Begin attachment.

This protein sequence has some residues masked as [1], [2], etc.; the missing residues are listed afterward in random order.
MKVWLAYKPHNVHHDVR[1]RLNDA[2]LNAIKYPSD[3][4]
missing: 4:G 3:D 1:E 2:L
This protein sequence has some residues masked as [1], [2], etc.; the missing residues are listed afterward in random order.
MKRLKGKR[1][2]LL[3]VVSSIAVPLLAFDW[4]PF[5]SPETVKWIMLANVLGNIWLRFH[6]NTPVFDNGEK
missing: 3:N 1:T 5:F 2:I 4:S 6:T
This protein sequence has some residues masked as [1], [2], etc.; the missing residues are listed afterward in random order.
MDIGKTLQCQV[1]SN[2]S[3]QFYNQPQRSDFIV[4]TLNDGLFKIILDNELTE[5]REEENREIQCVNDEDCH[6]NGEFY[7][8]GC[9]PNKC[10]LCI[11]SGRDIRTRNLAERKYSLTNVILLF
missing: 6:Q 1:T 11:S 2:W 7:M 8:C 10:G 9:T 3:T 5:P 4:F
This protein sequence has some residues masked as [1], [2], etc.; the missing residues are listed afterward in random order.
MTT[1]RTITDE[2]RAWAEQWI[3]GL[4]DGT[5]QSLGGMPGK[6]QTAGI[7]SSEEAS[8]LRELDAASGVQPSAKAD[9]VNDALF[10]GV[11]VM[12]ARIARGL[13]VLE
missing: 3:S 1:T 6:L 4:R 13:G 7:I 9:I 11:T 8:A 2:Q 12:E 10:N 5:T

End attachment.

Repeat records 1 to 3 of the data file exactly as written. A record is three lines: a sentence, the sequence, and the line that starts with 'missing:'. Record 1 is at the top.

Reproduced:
This protein sequence has some residues masked as [1], [2], etc.; the missing residues are listed afterward in random order.
MKVWLAYKPHNVHHDVR[1]RLNDA[2]LNAIKYPSD[3][4]
missing: 4:G 3:D 1:E 2:L
This protein sequence has some residues masked as [1], [2], etc.; the missing residues are listed afterward in random order.
MKRLKGKR[1][2]LL[3]VVSSIAVPLLAFDW[4]PF[5]SPETVKWIMLANVLGNIWLRFH[6]NTPVFDNGEK
missing: 3:N 1:T 5:F 2:I 4:S 6:T
This protein sequence has some residues masked as [1], [2], etc.; the missing residues are listed afterward in random order.
MDIGKTLQCQV[1]SN[2]S[3]QFYNQPQRSDFIV[4]TLNDGLFKIILDNELTE[5]REEENREIQCVNDEDCH[6]NGEFY[7][8]GC[9]PNKC[10]LCI[11]SGRDIRTRNLAERKYSLTNVILLF
missing: 6:Q 1:T 11:S 2:W 7:M 8:C 10:G 9:T 3:T 5:P 4:F